Cheap Car for a College Student?


#1

As a college student going to enter his sophomore year, I’m allowed to bring a car with me on-campus. Being that I’m going to have to be travelling about 50 miles each way, once or twice a week, I’ve set off to find a car that can a) get me there and back, and b) ideally use the least amount of gasoline possible.

My problem is, however, while I might be willing to spend more, I’d rather not spend more than $1500. Probably $2000 at the most. Is there any car that someone could recommend that I could look into, which would be good for the trips?


#2

You should not shop brand, but condition. Look for an unpopular car in excellent condition and 10 or more years old. The Chevy Cavalier comes to mind. Do you have friends that are motorheads? Take one along to check the car and you can save a few hundred bucks having a couple candidate cars checked by a mechanic.


#3

Pig In A Poke

Besides the good advice from jtsanders, be sure and check with friends and relatives to see if anybody’s got anything. Getting a car from somebody who’s done regular maintenance is a good idea. The problem is trusting that a stranger has done that.

Also, try and buy a vehicle that is currently licensed and commuting. It helps prove it can do what you need it to do. A car parked with no plate (and weeds growing up around and under it) has to cause one to wonder why it was taken off the road.

CSA


#4

Good info above. One thing to look at also is the overall condition of the vehicle. If the paint is bad, then its likely that the oil and other fluids were not changed per schedule. It shows a lack of concern for the vehicle.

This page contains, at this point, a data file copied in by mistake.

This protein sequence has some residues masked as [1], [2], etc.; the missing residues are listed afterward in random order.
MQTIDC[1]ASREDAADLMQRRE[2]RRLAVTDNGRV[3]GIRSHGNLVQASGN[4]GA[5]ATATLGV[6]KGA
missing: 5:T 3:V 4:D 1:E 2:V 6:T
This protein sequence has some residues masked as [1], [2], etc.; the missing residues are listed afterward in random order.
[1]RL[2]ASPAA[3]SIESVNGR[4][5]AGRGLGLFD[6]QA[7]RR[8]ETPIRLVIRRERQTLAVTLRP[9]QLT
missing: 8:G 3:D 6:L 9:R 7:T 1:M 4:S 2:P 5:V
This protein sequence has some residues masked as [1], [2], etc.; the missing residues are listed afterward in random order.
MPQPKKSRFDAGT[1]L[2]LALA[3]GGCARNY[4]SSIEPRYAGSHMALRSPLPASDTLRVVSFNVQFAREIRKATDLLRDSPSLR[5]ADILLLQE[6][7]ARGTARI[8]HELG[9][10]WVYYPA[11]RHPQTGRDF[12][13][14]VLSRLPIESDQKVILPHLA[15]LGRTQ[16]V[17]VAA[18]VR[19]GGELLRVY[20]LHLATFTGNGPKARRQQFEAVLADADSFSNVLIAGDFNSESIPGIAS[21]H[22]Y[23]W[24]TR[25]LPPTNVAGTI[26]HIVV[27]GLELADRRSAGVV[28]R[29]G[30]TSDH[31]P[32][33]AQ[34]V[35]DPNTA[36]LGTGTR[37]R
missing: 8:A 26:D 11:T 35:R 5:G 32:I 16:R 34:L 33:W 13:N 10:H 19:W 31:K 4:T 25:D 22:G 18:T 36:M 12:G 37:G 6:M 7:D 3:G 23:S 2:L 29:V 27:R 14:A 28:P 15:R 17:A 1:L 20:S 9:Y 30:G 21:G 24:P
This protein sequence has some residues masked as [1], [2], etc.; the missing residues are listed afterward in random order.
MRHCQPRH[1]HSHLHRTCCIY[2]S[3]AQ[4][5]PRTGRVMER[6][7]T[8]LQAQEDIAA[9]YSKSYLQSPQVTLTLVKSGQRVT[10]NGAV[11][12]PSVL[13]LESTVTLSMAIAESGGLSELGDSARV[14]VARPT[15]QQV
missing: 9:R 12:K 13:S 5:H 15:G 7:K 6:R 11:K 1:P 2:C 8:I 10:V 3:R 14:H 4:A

A lot of small dents or scrapes in the paint are indications that it was “rode hard and put away wet” a lot. A trashed interior is another reason to run.

The Japanese vehicles command high prices on the used market, especially now. They have a reputation for quality and durability. Many US makes have greatly improved their quality and durability in recent years but have not yet earned that reputation, so there are sleepers out there.

Optional equipment is a real car killer. A lot of optional equipment means more opportunities for for things to go wrong, keep it simple.

The 2000 and newer low end GM cars like the Saturn and Cavalier can be found cheap and they are pretty reliable, but keep to the basic models. By 2003, Ford had worked out all (most all anyway) the bugs from the Focus.


#5

Your question is very common. Just get a small car, but stay away from Dodge Neon. Don’t expect much, and have money put aside for repairs. Cheap cars often need expensive repairs.

Price out insurance, and hopefully you have a job. Car ownership is expensive, really no such thing as a cheap car.


#6

What may be the cheap may not be economical to run. Look at older Prisms, Focus among models suggested by others. I agree, avoid Chrysler compacts. Toyotas and Hondas may be over priced for your needs but Hyundias, Suzukis and Kias might not be and may be worth a look. Check CR for better bets on used cars too and be very flexible with things like features, transmission and color. It’s a plus to be able to drive a standard as they may be easier to find cheap.